I tied lavender teabags
to my whittled white
fingers and pretended
I was Virginia Woolf.
However, Virginia sank
into the River Ouse
and I,
into my bathtub.
I wanted to sleep
and sink
into an amethyst void
like a first-time lover
delving deep
inside a foreign body.
My hands ached and
over time
my fingers grew
too crooked to play
piano and paint
my garden.
Brittle bones grew
spurs as I watched them
slant to the sides of my
skin which cracked
during the winter
and bled amply
from Plath paper cuts
and picking
roses and wild berries.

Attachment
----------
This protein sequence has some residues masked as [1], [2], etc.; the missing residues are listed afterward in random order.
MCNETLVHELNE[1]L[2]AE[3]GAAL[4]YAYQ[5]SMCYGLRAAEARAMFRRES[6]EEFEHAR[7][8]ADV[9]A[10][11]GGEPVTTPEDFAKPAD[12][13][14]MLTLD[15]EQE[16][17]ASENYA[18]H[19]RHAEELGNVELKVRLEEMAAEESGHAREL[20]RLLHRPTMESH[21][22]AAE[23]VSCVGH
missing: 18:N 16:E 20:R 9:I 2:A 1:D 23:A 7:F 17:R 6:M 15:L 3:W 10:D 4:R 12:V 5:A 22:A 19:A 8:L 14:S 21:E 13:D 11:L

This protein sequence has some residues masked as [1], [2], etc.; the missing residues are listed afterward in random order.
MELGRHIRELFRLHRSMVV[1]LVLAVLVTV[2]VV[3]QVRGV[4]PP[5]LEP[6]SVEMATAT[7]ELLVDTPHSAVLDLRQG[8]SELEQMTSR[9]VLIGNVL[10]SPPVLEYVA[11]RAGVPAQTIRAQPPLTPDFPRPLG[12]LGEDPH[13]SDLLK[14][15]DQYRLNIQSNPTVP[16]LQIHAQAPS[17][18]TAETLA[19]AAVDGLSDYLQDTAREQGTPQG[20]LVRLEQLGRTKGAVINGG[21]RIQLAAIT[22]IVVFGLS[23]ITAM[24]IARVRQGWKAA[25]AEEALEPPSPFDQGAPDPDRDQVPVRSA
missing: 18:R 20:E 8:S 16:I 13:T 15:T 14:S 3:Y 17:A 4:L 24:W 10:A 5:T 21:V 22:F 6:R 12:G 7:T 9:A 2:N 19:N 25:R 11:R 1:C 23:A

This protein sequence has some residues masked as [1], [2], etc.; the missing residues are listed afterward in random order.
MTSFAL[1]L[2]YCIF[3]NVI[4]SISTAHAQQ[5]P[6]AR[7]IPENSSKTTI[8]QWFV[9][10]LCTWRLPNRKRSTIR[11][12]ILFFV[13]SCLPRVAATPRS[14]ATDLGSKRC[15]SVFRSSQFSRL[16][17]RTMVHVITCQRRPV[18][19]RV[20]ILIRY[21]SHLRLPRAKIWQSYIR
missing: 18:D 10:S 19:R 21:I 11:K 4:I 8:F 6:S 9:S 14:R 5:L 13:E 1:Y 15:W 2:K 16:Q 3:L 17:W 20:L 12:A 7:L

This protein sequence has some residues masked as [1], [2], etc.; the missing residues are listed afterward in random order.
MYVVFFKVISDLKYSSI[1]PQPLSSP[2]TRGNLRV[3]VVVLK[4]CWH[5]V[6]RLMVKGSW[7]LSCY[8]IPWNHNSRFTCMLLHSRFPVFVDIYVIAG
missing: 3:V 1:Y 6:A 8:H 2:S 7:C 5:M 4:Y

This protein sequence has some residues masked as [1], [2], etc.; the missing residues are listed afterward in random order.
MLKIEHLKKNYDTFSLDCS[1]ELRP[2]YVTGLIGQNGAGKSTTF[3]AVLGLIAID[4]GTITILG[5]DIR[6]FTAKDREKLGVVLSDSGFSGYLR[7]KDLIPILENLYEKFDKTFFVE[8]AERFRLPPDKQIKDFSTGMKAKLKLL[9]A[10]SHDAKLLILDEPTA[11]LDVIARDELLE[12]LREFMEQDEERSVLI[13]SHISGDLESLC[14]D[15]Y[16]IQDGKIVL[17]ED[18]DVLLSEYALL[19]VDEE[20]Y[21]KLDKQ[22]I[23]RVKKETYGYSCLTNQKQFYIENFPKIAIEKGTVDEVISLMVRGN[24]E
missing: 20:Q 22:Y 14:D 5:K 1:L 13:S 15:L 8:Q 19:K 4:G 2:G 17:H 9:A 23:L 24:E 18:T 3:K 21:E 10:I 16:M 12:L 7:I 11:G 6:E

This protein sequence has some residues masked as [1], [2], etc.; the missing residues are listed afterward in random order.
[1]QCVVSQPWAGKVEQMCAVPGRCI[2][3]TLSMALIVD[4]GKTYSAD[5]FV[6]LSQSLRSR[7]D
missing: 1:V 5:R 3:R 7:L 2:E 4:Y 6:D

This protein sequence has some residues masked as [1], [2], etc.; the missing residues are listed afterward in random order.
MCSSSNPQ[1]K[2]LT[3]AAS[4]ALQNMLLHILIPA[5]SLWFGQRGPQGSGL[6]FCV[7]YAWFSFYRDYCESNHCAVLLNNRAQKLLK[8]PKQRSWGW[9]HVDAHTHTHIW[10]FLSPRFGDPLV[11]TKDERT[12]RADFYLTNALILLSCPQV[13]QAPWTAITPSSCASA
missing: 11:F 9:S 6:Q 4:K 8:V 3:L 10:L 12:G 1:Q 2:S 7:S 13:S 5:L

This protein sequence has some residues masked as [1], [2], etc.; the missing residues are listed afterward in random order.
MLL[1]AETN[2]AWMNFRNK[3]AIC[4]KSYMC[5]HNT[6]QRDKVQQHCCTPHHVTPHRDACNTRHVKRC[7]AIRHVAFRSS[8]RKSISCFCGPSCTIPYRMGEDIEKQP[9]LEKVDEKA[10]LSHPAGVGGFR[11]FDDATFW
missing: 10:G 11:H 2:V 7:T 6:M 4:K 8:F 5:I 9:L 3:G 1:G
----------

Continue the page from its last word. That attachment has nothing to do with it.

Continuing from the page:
Fingernails withered
from years
of anxious biting,
barely concealed
with crimson
chipping polish.
I once traced
the worn lines in my palms
to the day
I read my first love poem
and touched
my first pair of lips.  
Seventy-nine years were shown
on my hands through tanned age spots
and yellowed stains
from 300,000 thousand cigarettes
that I once held and huffed.
A year after
my husband died
a phantom limb formed
in-between my fingers
that once were wholly woven
around his.
The past was mapped across my skin
and my hands worked as clocks;
they could always
tell time.  


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